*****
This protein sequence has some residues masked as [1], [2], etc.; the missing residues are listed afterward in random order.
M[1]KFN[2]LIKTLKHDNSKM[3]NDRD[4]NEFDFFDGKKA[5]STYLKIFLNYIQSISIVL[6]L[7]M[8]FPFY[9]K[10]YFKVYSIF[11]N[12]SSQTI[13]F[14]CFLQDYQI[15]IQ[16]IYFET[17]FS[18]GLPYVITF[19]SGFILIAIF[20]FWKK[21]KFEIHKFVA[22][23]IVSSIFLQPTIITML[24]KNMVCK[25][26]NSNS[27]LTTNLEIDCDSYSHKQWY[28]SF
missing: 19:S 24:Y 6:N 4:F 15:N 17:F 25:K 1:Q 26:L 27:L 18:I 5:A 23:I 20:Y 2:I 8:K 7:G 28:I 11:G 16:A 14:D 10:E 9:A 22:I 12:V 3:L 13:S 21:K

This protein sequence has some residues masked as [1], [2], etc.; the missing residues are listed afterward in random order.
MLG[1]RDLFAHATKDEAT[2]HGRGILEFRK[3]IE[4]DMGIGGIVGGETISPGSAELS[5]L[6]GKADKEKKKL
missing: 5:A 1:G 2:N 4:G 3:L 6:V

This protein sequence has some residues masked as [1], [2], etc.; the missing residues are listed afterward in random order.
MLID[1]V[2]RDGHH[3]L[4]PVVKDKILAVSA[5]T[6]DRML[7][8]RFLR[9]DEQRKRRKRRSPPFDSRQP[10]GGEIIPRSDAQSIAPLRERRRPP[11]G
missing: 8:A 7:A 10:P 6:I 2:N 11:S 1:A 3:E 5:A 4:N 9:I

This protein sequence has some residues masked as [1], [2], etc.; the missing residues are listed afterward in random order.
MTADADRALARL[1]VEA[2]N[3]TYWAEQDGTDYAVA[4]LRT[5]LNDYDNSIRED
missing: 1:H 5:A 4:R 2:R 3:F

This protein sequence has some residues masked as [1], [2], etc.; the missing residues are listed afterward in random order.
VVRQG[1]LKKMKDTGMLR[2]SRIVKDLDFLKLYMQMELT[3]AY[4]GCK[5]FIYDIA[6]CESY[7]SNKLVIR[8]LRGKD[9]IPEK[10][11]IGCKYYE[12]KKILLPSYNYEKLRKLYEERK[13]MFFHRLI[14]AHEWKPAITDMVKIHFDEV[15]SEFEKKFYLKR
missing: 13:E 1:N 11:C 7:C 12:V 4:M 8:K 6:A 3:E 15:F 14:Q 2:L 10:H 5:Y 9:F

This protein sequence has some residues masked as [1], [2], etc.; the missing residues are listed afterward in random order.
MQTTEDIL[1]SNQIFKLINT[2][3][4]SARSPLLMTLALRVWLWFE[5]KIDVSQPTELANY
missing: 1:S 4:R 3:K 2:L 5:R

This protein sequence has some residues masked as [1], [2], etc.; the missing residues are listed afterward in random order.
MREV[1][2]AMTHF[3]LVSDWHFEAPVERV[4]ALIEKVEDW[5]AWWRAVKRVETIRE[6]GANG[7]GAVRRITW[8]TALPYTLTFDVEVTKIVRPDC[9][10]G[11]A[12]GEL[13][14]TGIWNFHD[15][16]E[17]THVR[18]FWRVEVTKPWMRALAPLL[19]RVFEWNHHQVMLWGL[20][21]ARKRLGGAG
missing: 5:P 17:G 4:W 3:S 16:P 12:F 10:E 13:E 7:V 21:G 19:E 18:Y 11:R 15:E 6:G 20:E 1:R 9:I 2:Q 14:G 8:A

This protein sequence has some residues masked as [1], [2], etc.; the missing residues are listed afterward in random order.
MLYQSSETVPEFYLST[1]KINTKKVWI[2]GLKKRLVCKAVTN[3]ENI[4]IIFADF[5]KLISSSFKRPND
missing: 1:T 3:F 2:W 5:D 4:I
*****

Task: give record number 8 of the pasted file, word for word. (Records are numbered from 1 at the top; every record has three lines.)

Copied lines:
This protein sequence has some residues masked as [1], [2], etc.; the missing residues are listed afterward in random order.
MLYQSSETVPEFYLST[1]KINTKKVWI[2]GLKKRLVCKAVTN[3]ENI[4]IIFADF[5]KLISSSFKRPND
missing: 1:T 3:F 2:W 5:D 4:I